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'WTF: Where's the funding?'

Toronto District School Board teacher Sarah Zubair has been documenting some of the more creative signs at Toronto-area strikes by teachers on her Instagram account, @sarahzubair.co. (Sarah Zubair)

'WTF: Where's the funding?': Ontario teachers get sassy with strike signs

As teacher strikes continue across the province, Ontario teachers have put some of their creative energies into eye-catching signs on the picket lines.

With talks continuing to struggle between the teachers’ unions and the provincial government, thousands of teachers have walked those picket lines in the last couple of months. Sarah Zubair, a Diagnostic Kindergarten Teacher with the Toronto District School Board, has been one of those teachers, and has been documenting her experience on the picket line through her Instagram account, which features some of her professional photography work as well.

“We work to highlight student voices in our schools,” Zubair told Yahoo Canada. “During the rally I saw the creative ways educators came together to advocate for their students on the streets of Toronto. Every ounce of their energy, creativity and dedication can be witnessed in the posters and costumes. I felt I could amplify all the voices using my strengths in photography.”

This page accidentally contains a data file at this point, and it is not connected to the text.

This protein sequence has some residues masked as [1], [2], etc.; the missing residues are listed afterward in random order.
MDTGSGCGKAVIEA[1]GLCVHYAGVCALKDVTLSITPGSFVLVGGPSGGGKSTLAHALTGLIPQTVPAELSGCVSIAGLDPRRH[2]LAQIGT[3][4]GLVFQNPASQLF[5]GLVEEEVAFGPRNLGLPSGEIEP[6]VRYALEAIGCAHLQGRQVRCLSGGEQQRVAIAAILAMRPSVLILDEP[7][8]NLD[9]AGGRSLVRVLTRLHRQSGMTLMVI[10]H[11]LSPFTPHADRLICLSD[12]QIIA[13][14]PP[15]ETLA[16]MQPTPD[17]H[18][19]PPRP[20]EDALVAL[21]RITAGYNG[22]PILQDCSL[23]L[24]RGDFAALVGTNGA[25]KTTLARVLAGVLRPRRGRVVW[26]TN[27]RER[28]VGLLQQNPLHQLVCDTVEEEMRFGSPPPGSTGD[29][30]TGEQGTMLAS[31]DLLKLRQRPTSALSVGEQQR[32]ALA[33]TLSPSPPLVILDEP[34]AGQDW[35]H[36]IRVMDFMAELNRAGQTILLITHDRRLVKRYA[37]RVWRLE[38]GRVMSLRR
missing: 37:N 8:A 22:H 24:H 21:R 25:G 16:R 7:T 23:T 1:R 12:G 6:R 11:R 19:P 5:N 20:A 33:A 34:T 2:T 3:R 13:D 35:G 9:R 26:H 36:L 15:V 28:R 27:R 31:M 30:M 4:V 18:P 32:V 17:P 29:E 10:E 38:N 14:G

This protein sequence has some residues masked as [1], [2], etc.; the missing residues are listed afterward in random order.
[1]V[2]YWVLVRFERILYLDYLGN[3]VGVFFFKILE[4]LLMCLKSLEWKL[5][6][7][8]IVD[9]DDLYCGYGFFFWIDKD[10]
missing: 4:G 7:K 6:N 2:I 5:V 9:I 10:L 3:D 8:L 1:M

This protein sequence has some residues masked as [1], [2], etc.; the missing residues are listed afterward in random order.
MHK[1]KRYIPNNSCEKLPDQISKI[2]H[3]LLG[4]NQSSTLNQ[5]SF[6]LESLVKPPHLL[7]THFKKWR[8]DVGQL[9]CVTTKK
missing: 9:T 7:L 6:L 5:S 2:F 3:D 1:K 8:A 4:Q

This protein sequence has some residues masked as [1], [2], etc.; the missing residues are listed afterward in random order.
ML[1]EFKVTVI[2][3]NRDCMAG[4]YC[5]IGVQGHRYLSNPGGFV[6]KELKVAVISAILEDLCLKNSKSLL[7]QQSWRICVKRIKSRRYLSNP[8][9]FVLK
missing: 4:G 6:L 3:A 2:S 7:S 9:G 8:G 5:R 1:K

Zubair says she joined the picket line with thousands of other teachers, staff, parents and students because she, like much of the community, feels passionate about providing students with a supportive educational experience for students.

“When [Premier Doug] Ford or [Minister of Education Stephen] Lecce speak, they ensure they leave bits and pieces of information that majority of the public may not know to question,” says Zubair. “By now, everyone is probably aware that we have lost at least 3 per cent of our pay. The lowest class sizes in the country are only for grade 1-3, grades 4+ see class sizes for up to 30-38 on average, which is classroom management, not teaching.

“I believe what frustrates educators the most is that Ford and Lecce not only escape truths, but lack any experience in public education which cause many misconceptions.”

In legislature on Monday, Lecce said the government was looking for an end to the strike, and was negotiating in good faith with the Catholic teachers’ union. He also said that the government was seeking to protect full-day kindergarten, and keep class sizes low.

Ontario’s elementary school teachers say they are suspending strikes for the next two weeks, but will resume at that time if an agreement cannot be reached. The teachers’ union also says they aren’t ruling out the possibility of a full strike.